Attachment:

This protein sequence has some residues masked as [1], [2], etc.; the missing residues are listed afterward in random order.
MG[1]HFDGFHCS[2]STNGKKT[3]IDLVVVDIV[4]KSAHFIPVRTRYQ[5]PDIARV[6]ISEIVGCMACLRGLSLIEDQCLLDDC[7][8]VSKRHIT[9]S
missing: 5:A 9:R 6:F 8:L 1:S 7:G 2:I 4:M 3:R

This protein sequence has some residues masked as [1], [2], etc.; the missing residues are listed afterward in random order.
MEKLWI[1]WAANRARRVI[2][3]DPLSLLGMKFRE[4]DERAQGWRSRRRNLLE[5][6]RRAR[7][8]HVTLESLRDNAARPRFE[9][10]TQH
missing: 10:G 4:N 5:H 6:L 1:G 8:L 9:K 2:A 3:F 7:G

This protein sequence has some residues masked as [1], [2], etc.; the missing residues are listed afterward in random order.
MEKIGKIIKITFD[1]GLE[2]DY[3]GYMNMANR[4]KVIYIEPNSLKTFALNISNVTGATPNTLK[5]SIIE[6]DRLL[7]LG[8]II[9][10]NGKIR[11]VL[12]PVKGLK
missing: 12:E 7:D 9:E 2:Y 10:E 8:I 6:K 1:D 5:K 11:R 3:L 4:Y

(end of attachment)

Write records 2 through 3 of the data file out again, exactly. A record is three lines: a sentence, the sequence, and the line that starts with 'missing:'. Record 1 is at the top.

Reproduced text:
This protein sequence has some residues masked as [1], [2], etc.; the missing residues are listed afterward in random order.
MEKLWI[1]WAANRARRVI[2][3]DPLSLLGMKFRE[4]DERAQGWRSRRRNLLE[5][6]RRAR[7][8]HVTLESLRDNAARPRFE[9][10]TQH
missing: 10:G 4:N 5:H 6:L 1:G 8:L 9:K 2:A 3:F 7:G

This protein sequence has some residues masked as [1], [2], etc.; the missing residues are listed afterward in random order.
MEKIGKIIKITFD[1]GLE[2]DY[3]GYMNMANR[4]KVIYIEPNSLKTFALNISNVTGATPNTLK[5]SIIE[6]DRLL[7]LG[8]II[9][10]NGKIR[11]VL[12]PVKGLK
missing: 12:E 7:D 9:E 2:Y 10:E 8:I 6:K 1:D 5:K 11:R 3:L 4:Y